BJJ submissions – Awesome list of 70+ submissions

How many BJJ submissions are there, you ask?

Well, here’s a list of 50+ submissions in BJJ. I’m not sure it’s all the BJJ submissions, but it’s a bigger list than I found anywhere else.

And I also added a taxonomy to categorize the BJJ submissions in a way that makes sense, and that allows

Brazilian jiu jitsu Submissions

If you want to reference a specific kind of bjj submission, you can jump ahead to that section in the list:

1. Arm bar

The arm bar is a submission that overextends the elbow joint. It is one of the most commonly used submissions in Brazilian jiu jitsu. It’s also used in other grappling arts, such as Judo, in which it’s called ju ji gatame.

What breaks: elbow hyperextension

Submission from: mount, closed guard, side control, knee on belly

2. Kimura

The Kimura is a submission that internally rotates the shoulder too much. You can also use the kimura to sweep and control your opponent or to transition to other attacks.

What breaks: shoulder internal rotation

Submission from: half guard top, mount

3. Americana

The Americana is a submission that externally rotates the shoulder beyond its reach. It’s a submission that is more commonly finished at the lower belt levels of Brazilian jiu jitsu.

What breaks: shoulder external rotation

Submission from: side control, mount

4. Arm crush

The arm crush hyperextends the elbow joint, just like the arm bar. However, the body configuration you use to apply this submission is completely different from the arm bar.

What breaks: elbow hyperextension

Submission from: butterfly guard, mount

5. Omoplata

The Omoplata internally rotates the shoulder beyond its reach. It’s similar to a Kimura, but you use your legs to apply the submission, rather than your arms.

What breaks: shoulder internal rotation

Submission from: closed guard, collar sleeve guard, spider guard

6. Judo Americana from Kesa Gatame

I always call this one ‘Judo Americana’ because I don’t know the official name (which is probably in Japanese, or it doesn’t exist if it’s not an official Judo move).

It’s a lock from kesa gatame (scarf hold), in which you use your legs to externally rotate the shoulder beyond its reach. In my experience, old school, heavy judoka’s always use this.

What breaks: shoulder external rotation

Submission from: kesa gatame (scarf hold)

7. Arm lock from Kesa Gatame

Similar to the Judo Americana, you can use your legs to apply a straight arm lock when you’re in the kesa gatame position. This submission is often paired with the Judo americana.

What breaks: elbow hyperextension

Submission from: kesa gatame

8. Huizinga roll

The Huizinga roll is like a reverse omoplata. It was popularized by the Dutch judoka Johan Huizinga, who used it effectively in competition. You can use the Huizinga roll to flip someone from turtle to his back, as well as to finish the submission.

What breaks: shoulder internal rotation

Submission from: turtle

9. Monoplata

The monoplata is similar to the arm bar in leg positioning, but instead of trying to hyperextend the elbow, you try to internally rotate the shoulder. This submission has been used to great effect by Marcelo Garcia.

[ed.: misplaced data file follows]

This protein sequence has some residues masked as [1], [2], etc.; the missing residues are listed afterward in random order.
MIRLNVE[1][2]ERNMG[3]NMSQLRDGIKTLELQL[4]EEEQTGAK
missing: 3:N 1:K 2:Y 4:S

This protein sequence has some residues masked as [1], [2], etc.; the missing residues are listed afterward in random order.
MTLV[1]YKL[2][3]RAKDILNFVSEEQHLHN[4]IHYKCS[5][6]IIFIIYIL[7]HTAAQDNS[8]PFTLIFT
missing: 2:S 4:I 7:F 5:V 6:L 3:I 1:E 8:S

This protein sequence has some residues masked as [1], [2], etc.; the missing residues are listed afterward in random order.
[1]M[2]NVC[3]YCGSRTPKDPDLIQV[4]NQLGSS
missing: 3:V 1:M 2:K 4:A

What breaks: shoulder internal rotation

Submission from: Modified mount

10. Baratoplata

The Baratoplata submission was popularized by Rafael “Barata” Freitas. You can use the Baratoplata when you go for the Kimura, but your unable to separate your opponent’s arm from his body.

What breaks: shoulder internal rotation

Submission from: Kimura

11. Tarikoplata

The Tarikoplata is a submission that was invented by Tarik Hopstock. It’s similar to the omoplata and Baratoplata, but the leg configuration is different. Tarik enters this submission from practically anywhere and uses it to sweep and submit his opponents.

What breaks: shoulder internal rotation

Submission from: bottom half guard

12. Mir lock

The Mir lock was made famous by Frank Mir who hit it in a UFC match. It’s a devastating submission from closed guard that externally rotates the shoulder.

This submission is almost never used, which suggests it might not be high percentage. But then again, Frank used it successfully in an MMA match, so make of that what you will.

What breaks: shoulder external rotation

Submission from: closed guard

13. Standing Mir lock (Jon Jones)

Jon Jones hit what you might call a standing Mir lock against Glover Texeira in UFC 172. He didn’t submit Glover with it, but he definitely hurt his shoulder (Glover had to get surgery to repair his labrum). I find it very interesting that these Americana style submissions are used in an explosive way in MMA, more so than in Brazilian jiu jitsu.

What breaks: shoulder external rotation

Submission from: standing with overhook

14. Monocana (Americana from Monoplata)

From the Monoplata position you can also hit an Americana style submission, if your opponent rotates his shoulder externally to defend the monoplata. I haven’t seen this submission very often, but I’ve seen Marcelo Garcia hit it in training. (I wonder if the opponent could easily try a hitch hiker escape.)